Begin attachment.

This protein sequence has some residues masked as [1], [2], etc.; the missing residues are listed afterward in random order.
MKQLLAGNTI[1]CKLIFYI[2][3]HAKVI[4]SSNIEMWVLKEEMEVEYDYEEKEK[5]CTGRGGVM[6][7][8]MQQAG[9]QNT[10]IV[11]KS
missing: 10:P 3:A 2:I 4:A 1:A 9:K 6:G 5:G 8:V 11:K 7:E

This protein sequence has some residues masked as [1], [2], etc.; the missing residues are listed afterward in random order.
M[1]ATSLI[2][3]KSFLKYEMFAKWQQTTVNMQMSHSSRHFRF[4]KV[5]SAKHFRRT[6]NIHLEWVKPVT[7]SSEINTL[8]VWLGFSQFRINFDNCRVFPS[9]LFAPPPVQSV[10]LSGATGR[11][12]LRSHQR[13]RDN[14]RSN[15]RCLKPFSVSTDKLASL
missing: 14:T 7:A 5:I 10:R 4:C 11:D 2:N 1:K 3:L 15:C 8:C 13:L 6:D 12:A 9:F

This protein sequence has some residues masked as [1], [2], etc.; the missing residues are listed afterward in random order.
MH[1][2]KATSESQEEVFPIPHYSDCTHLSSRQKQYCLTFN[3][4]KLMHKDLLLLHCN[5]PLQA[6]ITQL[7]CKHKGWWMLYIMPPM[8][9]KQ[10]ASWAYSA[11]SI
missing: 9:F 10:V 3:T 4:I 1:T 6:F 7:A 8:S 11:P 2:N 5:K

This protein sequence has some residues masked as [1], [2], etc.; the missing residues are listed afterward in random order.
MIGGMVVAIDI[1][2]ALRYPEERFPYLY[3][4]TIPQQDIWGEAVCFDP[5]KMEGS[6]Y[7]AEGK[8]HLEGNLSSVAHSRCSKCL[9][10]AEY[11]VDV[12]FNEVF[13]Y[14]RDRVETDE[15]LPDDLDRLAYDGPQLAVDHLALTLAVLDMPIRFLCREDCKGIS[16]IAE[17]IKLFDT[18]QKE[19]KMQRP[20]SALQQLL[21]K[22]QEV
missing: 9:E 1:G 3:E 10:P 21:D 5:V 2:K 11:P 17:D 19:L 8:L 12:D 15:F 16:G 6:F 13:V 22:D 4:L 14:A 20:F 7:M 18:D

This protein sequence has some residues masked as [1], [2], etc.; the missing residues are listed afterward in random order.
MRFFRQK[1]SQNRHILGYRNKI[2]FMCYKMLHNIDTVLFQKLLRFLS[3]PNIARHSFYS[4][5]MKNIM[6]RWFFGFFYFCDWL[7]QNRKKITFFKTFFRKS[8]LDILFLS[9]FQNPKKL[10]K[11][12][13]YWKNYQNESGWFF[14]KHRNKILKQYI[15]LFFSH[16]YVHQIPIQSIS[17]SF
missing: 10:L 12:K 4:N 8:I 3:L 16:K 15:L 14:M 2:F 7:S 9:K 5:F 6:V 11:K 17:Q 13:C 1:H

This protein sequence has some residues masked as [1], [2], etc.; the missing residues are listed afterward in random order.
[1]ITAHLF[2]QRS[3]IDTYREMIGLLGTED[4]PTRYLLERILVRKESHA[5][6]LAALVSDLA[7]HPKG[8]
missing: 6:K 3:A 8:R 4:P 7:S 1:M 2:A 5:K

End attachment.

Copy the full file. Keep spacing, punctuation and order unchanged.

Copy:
This protein sequence has some residues masked as [1], [2], etc.; the missing residues are listed afterward in random order.
MKQLLAGNTI[1]CKLIFYI[2][3]HAKVI[4]SSNIEMWVLKEEMEVEYDYEEKEK[5]CTGRGGVM[6][7][8]MQQAG[9]QNT[10]IV[11]KS
missing: 10:P 3:A 2:I 4:A 1:A 9:K 6:G 5:G 8:V 11:K 7:E

This protein sequence has some residues masked as [1], [2], etc.; the missing residues are listed afterward in random order.
M[1]ATSLI[2][3]KSFLKYEMFAKWQQTTVNMQMSHSSRHFRF[4]KV[5]SAKHFRRT[6]NIHLEWVKPVT[7]SSEINTL[8]VWLGFSQFRINFDNCRVFPS[9]LFAPPPVQSV[10]LSGATGR[11][12]LRSHQR[13]RDN[14]RSN[15]RCLKPFSVSTDKLASL
missing: 14:T 7:A 5:I 10:R 4:C 11:D 2:N 1:K 3:L 15:C 8:C 13:L 6:D 12:A 9:F

This protein sequence has some residues masked as [1], [2], etc.; the missing residues are listed afterward in random order.
MH[1][2]KATSESQEEVFPIPHYSDCTHLSSRQKQYCLTFN[3][4]KLMHKDLLLLHCN[5]PLQA[6]ITQL[7]CKHKGWWMLYIMPPM[8][9]KQ[10]ASWAYSA[11]SI
missing: 9:F 10:V 3:T 4:I 1:T 6:F 7:A 8:S 11:P 2:N 5:K

This protein sequence has some residues masked as [1], [2], etc.; the missing residues are listed afterward in random order.
MIGGMVVAIDI[1][2]ALRYPEERFPYLY[3][4]TIPQQDIWGEAVCFDP[5]KMEGS[6]Y[7]AEGK[8]HLEGNLSSVAHSRCSKCL[9][10]AEY[11]VDV[12]FNEVF[13]Y[14]RDRVETDE[15]LPDDLDRLAYDGPQLAVDHLALTLAVLDMPIRFLCREDCKGIS[16]IAE[17]IKLFDT[18]QKE[19]KMQRP[20]SALQQLL[21]K[22]QEV
missing: 9:E 1:G 3:E 10:P 21:D 5:V 2:K 11:P 17:D 19:L 8:L 12:D 15:F 16:G 6:F 13:V 22:D 4:L 14:A 20:F 7:M 18:D

This protein sequence has some residues masked as [1], [2], etc.; the missing residues are listed afterward in random order.
MRFFRQK[1]SQNRHILGYRNKI[2]FMCYKMLHNIDTVLFQKLLRFLS[3]PNIARHSFYS[4][5]MKNIM[6]RWFFGFFYFCDWL[7]QNRKKITFFKTFFRKS[8]LDILFLS[9]FQNPKKL[10]K[11][12][13]YWKNYQNESGWFF[14]KHRNKILKQYI[15]LFFSH[16]YVHQIPIQSIS[17]SF
missing: 10:L 12:K 4:N 8:I 3:L 16:K 15:L 14:M 2:F 7:S 9:K 5:F 6:V 11:K 17:Q 13:C 1:H

This protein sequence has some residues masked as [1], [2], etc.; the missing residues are listed afterward in random order.
[1]ITAHLF[2]QRS[3]IDTYREMIGLLGTED[4]PTRYLLERILVRKESHA[5][6]LAALVSDLA[7]HPKG[8]
missing: 6:K 3:A 8:R 4:P 7:S 1:M 2:A 5:K